Fox News host Jesse Watters compares what young adults protested in the past to what college students are protesting today on “Jesse Watters Primetime.”
JESSE WATTERS: Protests are a big part of American history. This country started with a protest, the Boston Tea Party. It sparked the American Revolution. Peaceful protests are so important that they’re protected by the First Amendment. Women protested for the right to vote. MLK marched on Washington with a quarter million people behind him. The Civil Rights Act was passed the next year. In the 1960s and ’70s, college campuses were packed with students protesting the Vietnam War. Some protests were peaceful, some were violent and some turned deadly.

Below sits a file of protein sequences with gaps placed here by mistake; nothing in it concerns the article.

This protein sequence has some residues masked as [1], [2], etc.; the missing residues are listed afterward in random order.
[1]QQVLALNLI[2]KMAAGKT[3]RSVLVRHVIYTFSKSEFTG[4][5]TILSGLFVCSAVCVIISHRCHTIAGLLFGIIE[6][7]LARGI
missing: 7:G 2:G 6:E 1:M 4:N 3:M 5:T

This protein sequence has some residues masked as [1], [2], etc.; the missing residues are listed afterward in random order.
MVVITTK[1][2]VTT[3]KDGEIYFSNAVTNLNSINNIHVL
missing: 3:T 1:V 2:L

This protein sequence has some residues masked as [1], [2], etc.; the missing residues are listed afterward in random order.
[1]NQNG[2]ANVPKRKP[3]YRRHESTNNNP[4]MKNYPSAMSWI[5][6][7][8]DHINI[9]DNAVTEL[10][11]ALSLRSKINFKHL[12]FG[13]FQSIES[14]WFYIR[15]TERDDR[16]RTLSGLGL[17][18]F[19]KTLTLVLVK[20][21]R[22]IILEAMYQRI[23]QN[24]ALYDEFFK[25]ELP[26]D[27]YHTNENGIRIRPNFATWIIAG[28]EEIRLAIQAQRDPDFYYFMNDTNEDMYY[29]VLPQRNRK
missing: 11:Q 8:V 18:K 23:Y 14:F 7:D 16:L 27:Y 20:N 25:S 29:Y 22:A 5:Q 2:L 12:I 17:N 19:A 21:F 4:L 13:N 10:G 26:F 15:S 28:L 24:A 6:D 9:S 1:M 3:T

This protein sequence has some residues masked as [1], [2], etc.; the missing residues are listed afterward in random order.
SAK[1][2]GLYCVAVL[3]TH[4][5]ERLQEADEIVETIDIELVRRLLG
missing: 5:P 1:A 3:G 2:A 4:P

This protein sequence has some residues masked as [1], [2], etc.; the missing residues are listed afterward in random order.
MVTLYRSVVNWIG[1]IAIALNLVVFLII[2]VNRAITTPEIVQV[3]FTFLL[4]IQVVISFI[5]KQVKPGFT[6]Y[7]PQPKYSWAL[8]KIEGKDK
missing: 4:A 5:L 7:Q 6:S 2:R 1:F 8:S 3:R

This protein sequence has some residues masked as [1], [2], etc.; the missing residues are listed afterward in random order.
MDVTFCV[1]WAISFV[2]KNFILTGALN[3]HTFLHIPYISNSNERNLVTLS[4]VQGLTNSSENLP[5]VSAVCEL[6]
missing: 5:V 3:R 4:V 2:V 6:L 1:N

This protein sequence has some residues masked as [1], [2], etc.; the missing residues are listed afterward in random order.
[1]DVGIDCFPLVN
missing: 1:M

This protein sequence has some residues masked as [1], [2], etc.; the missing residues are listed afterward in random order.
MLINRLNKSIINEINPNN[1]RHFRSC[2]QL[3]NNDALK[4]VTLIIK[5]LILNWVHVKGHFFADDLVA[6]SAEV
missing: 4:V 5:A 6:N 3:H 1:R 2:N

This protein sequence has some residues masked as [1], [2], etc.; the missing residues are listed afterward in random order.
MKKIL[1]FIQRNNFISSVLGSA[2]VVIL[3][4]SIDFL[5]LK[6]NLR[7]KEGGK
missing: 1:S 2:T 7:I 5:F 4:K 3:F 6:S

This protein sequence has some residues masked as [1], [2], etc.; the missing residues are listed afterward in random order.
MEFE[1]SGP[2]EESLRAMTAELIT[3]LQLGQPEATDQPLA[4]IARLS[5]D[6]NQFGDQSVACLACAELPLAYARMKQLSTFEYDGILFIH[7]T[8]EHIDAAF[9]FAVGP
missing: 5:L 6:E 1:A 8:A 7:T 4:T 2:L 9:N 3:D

Today, college kids want to be in the history books too, but they don’t know what to protest. Segregation is illegal. There’s no draft, and women have more rights than us. Sure, there’s problems — crime, fentanyl, Chinese balloons — but these kids don’t care about any of that, so they protest words, feelings and isms. At Connecticut College, students locked themselves in a building for 10 days. Why? Because they wanted more money for the “Division of Institutional Equity and Inclusion.” I don’t know what that means. I know what “make love, not war” means, but not that. At Stanford University, the diversity dean — yup, that is a thing — teamed up with students to heckle a judge. The judge was an invited guest. Why did they heckle them? Well, because the judge misgendered a pedophile who transitioned to a female so he could go to a woman’s prison and assault more people.